REGIONAL— A coalition of nine Minnesota businesses, Ely-based Northeastern Minnesotans for Wilderness, and several other environmental organizations have filed an appeal they hope …
REGIONAL— A coalition of nine Minnesota businesses, Ely-based Northeastern Minnesotans for Wilderness, and several other environmental organizations have filed an appeal they hope will overturn a Trump administration decision to reinstate federal mineral leases for a controversial proposed copper-nickel mining project near Ely.
The coalition, part of the national Campaign to Save the Boundary Waters, is asking the federal Court of Appeals for the D.C. Circuit to overturn a March 17 district court ruling that dismissed the group’s claims. District Court Judge Trevor McFadden, a Trump appointee, concluded that the Trump administration had a right to “a mulligan” regarding a prior decision issued by the Obama administration not to renew mineral leases controlled by the Chilean copper mining giant Antofagasta. The company has proposed an underground copper-nickel mining operation, processing plant, and tailings disposal just upstream of the 1.1 million-acre Boundary Waters Canoe Area Wilderness. Environmental groups and many local businesses that serve wilderness users strongly opposed the company’s proposal.
While acknowledging that the contract terms that applied to the original mineral leases, issued in 1966, were not expressed clearly, McFadden determined that the Interior Department’s decision was “reasonable,” based on the available evidence and notes that courts can only overturn an agency decision when it is deemed “arbitrary or capricious.”
The Obama administration declined to renew the leases in 2016 after substantial public comment in opposition to the proposed mining operation and after the Forest Service concluded that the mine posed an unacceptable risk to water quality in a major watershed within the BWCAW.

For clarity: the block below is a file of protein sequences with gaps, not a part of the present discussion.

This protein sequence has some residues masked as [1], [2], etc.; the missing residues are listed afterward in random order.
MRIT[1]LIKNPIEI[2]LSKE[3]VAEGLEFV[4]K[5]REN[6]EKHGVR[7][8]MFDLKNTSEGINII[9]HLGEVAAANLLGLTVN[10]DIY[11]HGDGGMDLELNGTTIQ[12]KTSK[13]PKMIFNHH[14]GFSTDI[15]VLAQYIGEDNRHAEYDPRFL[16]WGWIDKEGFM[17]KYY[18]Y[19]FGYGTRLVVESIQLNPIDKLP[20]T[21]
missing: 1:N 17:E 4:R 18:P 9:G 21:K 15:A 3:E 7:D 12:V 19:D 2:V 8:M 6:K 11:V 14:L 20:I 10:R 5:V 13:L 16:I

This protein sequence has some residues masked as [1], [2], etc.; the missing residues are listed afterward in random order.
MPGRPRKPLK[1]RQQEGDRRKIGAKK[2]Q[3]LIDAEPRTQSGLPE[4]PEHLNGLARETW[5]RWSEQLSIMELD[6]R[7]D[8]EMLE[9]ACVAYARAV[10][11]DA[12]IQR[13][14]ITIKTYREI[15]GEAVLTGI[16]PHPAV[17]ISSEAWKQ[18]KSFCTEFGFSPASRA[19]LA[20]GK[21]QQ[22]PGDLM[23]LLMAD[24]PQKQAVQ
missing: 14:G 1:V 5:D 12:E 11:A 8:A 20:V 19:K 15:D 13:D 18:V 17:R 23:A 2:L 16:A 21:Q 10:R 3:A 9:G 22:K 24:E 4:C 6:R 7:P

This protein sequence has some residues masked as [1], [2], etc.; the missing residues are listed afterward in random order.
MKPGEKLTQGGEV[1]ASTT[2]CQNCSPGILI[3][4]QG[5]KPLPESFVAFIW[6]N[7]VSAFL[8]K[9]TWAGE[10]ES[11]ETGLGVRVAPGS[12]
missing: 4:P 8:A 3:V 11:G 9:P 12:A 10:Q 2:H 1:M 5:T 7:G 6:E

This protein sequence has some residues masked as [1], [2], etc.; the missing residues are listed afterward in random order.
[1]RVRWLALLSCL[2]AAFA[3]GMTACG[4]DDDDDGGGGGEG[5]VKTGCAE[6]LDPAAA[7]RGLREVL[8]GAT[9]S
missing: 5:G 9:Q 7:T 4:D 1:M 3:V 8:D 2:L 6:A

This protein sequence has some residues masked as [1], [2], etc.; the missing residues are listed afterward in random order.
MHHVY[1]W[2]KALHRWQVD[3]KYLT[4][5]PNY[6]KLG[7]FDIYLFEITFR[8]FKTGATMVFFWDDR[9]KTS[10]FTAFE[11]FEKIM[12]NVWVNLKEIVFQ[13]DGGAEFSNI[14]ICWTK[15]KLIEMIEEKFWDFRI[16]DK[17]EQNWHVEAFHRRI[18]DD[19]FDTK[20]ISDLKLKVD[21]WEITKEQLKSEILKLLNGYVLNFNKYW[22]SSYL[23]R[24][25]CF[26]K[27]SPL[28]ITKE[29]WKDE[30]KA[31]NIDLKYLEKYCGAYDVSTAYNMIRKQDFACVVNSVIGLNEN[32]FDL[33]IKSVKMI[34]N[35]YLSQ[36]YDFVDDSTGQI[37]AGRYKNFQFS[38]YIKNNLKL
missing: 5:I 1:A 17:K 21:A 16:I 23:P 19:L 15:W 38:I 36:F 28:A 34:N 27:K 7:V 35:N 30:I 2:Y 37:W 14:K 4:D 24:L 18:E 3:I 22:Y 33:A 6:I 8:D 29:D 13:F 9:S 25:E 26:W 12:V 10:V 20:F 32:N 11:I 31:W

“We are appealing the district court’s ruling because the fate of America’s most popular Wilderness is at stake,” said Tom Landwehr, Executive Director for the Campaign to Save the Boundary Waters and Northeastern Minnesotans for Wilderness. “The U.S. Forest Service not only had the right, but the obligation to cancel Twin Metals’ risky leases. The reversal of this decision by the Trump Administration goes against science, public opinion, and established environmental policy.”
The coalition remains hopeful that the D.C. appellate court will provide a thorough review of the decision. “We always knew this would be an appellate decision and the DC Court of Appeals is very familiar with cases under the Administrative Procedures Act,” said Becky Rom, chair of the Campaign to Save the Boundary Waters. “They roll up their sleeves and work hard. And with the strong administrative record we have in our case, it’s the kind of appellate court you want."
The court will review the district court decision “de novo”, which means it takes an entirely new look at the case, without deference to the prior court decision. The process is expected to take at a least a year, possibly longer, to reach a decision.
At stake in the case is whether the Trump administration’s renewal of two half-century-old mineral leases was lawful. A ruling against the administration could well reinstate the Obama era decision to cancel the leases, which would deal a severe blow to proposed Twin Metals project.
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